To the agrochemical companies and to many farmers they are essential tools ensuring efficient crop production. To environmentalists and to many bee scientists they are dangerous chemicals contributing to declining bee populations. I am talking, of course, about the neonicotinoid insecticides widely used in this country to control insect pests. Last week two papers were … Continue reading Bees and neonicotinoids – another twist in the tale.
We try to make our garden welcoming for bees by growing flowers that provide pollen and nectar throughout the season. We also have some unkempt areas they might want to nest in and we don’t use any pesticides. I enjoy watching the bees foraging on the flowers as they come in to bloom and currently … Continue reading Perfect poisons for pollinators – available from your local garden centre
I’ve always loved visiting galleries, discovering what an artist has created, but in the first week of May, the tables were turned. For the first time, I was on the other side presenting a joint exhibition with my artist wife, Hazel. We called the exhibition, “Bees in a Landscape”, and it was based around Hazel’s … Continue reading Bees in a landscape
The Northumbrian pipes carried the melody at first but gradually this was passed to the other instruments: a harp, a cello, an accordion, creating an unexpected sound-fusion of classical and folk music. As those first few magical notes echoed around the medieval hall, I knew this would be a special evening and we were treated … Continue reading The music of place, the place of nature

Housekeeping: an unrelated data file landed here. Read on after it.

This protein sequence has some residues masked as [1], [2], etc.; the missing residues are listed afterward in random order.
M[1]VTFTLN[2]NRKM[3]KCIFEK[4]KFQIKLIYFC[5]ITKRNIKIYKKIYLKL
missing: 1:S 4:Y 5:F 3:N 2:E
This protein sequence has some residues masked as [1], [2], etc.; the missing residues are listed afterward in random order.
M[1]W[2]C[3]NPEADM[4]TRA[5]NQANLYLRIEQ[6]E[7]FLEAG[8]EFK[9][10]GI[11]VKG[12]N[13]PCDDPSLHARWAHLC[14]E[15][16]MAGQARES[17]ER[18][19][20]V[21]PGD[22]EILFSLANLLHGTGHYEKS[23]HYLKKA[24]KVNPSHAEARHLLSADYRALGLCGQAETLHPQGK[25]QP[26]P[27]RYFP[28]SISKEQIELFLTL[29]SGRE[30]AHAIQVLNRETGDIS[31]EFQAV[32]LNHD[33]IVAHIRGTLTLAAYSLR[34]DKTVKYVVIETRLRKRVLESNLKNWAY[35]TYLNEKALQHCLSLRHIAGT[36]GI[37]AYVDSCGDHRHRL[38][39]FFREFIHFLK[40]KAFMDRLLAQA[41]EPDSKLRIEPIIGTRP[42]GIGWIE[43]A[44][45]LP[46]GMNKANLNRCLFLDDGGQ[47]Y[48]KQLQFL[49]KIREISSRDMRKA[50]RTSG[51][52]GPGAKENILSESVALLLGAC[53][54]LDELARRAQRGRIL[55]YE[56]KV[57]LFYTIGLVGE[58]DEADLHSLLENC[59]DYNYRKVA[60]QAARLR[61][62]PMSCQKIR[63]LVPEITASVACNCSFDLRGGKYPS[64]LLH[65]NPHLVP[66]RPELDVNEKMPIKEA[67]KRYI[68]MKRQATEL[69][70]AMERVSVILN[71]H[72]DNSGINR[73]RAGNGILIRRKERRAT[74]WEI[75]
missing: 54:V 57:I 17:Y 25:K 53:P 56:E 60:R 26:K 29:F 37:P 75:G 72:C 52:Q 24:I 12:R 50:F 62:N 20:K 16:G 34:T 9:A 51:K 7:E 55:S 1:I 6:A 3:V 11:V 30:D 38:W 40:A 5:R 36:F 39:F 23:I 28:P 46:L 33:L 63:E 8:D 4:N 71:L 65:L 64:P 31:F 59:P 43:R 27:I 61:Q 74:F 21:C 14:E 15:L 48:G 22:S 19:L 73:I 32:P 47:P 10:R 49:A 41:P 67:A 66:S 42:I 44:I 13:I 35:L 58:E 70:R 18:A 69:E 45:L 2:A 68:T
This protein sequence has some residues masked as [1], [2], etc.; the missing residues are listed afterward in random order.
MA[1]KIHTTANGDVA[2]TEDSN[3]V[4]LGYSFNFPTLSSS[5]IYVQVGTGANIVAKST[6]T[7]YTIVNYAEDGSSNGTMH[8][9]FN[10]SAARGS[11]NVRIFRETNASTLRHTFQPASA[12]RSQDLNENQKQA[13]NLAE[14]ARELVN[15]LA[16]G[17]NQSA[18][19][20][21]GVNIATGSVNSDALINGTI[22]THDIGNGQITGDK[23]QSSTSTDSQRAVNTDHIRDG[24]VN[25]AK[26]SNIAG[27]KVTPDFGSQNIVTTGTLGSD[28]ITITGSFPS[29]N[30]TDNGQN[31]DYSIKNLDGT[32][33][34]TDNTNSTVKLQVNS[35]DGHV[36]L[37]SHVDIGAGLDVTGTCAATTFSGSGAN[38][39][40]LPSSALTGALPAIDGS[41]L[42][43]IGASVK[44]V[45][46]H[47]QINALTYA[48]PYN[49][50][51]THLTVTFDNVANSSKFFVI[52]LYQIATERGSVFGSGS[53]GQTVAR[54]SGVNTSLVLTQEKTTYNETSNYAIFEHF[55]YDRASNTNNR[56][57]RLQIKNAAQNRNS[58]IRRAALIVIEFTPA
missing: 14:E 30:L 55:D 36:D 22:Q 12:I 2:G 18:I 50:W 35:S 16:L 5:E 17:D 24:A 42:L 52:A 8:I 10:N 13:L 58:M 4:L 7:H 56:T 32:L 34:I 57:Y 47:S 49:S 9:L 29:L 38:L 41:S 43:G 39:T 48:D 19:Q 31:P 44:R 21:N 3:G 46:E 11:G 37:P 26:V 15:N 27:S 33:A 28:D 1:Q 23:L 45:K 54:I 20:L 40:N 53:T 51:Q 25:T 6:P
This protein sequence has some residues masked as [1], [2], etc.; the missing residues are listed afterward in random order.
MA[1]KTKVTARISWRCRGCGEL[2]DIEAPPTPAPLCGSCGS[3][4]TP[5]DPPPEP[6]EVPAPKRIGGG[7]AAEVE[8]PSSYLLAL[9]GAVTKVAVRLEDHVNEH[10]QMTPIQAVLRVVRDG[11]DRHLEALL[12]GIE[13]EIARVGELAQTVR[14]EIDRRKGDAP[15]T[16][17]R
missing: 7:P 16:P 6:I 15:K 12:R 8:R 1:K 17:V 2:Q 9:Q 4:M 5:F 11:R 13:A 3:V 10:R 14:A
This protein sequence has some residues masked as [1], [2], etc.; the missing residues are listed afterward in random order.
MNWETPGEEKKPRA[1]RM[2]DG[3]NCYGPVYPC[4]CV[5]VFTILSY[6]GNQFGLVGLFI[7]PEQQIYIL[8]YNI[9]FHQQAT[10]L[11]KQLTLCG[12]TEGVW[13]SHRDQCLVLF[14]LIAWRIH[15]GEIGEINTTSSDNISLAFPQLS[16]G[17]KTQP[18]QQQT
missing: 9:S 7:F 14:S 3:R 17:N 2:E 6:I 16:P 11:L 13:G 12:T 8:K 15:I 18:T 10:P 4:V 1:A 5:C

In September I wrote about the mysterious death of 500 bumblebees. New information has emerged about this incident so I have rewritten the post: Earlier this year, Sheila Horne was walking at Hacton Parkway, a public park and conservation area in Havering, East London. April is normally a good time to see insects in their … Continue reading 500 dead bumblebees – the chemical blitz of modern farming
Earlier this year, Sheila Horne was walking at Hacton Parkway, a public park and conservation area in Havering, East London. April is normally a good time to see insects in their prime so she was very surprised to find many dead and dying bees near the path. She alerted local naturalist, Tony Gunton who identified … Continue reading 500 dead bumblebees – pesticides leave their deadly trace
One of my favourite nature writers is Mark Cocker who has the ability to capture a scene or an idea in a few hundred words. Despite his immense knowledge he never loses his sense of awe and with clever use of metaphor, his descriptions of nature leap in to life. Here is Cocker writing … Continue reading Disturbing the natural order – the case of neonicotinoid insecticides and farmland birds
Here is an article I wrote for the February 2014 edition of the Marshwood Vale Magazine Late December is a low time of year for wild life, so I was surprised to see several fat, stripy bumblebees out foraging in both Dorset and in Devon when the weather allowed. According to the textbooks they should … Continue reading Bumblebee tales and insecticide issues.
2012 may be seen as the year when it finally dawned on people in the UK that bees needed protection. High profile campaigns were launched by Friends of the Earth, by the Soil Association and by Buglife aimed at raising awareness of the threats bees face. Several scientific studies were published showing that the behaviour … Continue reading The tortuous tale of bees and insecticides
This piece is from the July edition of the Marshwood Vale Magazine. The Magazine is published in Bridport so the piece has a Dorset focus. For more about bees see my earlier post. Hardy’s “Under the Greenwood Tree” contains an amusing but surprising description of honey-taking in 19th century rural Dorset. Honey-taking in those days … Continue reading A “Perfect Storm” for the bees